I need to load a few fields of information that changes infrequently for validation of routes that a user might access.

Currently, I query mongodb and store those fields in redis alongside any particular state information in a single hash that is keyed by 'user:' + mongodb_user_objectid when a user logs in.

Then I create a session for the http cookie and store this key as a string in redis as well keyed by 'sess:' + session_id.

Would it be better to not copy over the fields from mongodb and deal with updating both redis and mongodb when one of those validation fields may change?

Is there a significant performance difference from reading and writing this session information directly from/to mongodb without using redis as a middleman?

up vote 14 down vote accepted

Unfortunately, a definite answer will require a measurement using your setup because there are so many potential factors.

However, my guess is that the overhead of using two datastores outweighs any potential advantages because the reads should be incredibly fast on both DBs:

  • Since the sessions will be used often, the collection keeps pretty 'hot' so it will probably remain in RAM if any possible in MongoDB, too
  • Losing a session wouldn't be great, but it's not a disaster, so you can write to MongoDB without waiting for a journal commit (which is pretty much the same reliability redis has)
  • In either case, most time is (probably) spent on the network stack, and you have to go through that for both DBs

So, in a nutshell, I don't see any reasons why redis would be a lot faster in this case, but again, performance is often guesswork, especially when the details are unknown.

  • 1
    I totally agree re. measuring. Re. the guessing part - while I'm less intimate with MongoDB, two of Redis' classic use cases are session management and DB acceleration/caching. Specifically, since MongoDB isn't an in-memory database, it is commonly augmented with Redis where performance matters (e.g. redislabs.com/blog/the-top-3-game-changing-redis-use-cases :)) – Itamar Haber Apr 6 '14 at 7:31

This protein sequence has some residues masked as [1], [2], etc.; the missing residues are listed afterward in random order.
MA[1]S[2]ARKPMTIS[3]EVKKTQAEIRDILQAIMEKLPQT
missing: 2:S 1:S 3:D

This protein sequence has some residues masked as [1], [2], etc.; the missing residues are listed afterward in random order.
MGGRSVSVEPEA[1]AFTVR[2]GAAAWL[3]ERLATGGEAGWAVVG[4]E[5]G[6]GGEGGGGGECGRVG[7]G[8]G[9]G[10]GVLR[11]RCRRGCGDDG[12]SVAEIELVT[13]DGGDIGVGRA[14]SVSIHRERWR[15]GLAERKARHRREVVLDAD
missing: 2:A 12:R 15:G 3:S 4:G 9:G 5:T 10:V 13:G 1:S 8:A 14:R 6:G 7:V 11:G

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    Thanks for the link. That's all very true, but as the link points out, redis really shines when it comes to also modifying the session often, keeping hit counts, request counts, etc. up to date. That's a point where it makes sense to separate faster and bulkier operations, and to ensure the repeated writes go to RAM only. However, the OP didn't say he was writing very often, and even then, it has to be a lot of traffic to become an important difference. – mnemosyn Apr 6 '14 at 13:30
  • So, since mongodb loads entire documents into memory, would it be a waste of RAM if I only need to use a few fields from the user's mongodb document in a session? – paulkon Apr 6 '14 at 23:51
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    Well, maybe. However, that sounds like premature optimization to me(unless your user documents are huge or you already have millions of users, e.g.: 200 bytes x 1M users = 200M which is only 2.5% of 8G...), second I'd suggest to separate stuff like a session (which is ephemeral) from very important, persistent data like user where possible. – mnemosyn Apr 7 '14 at 8:37

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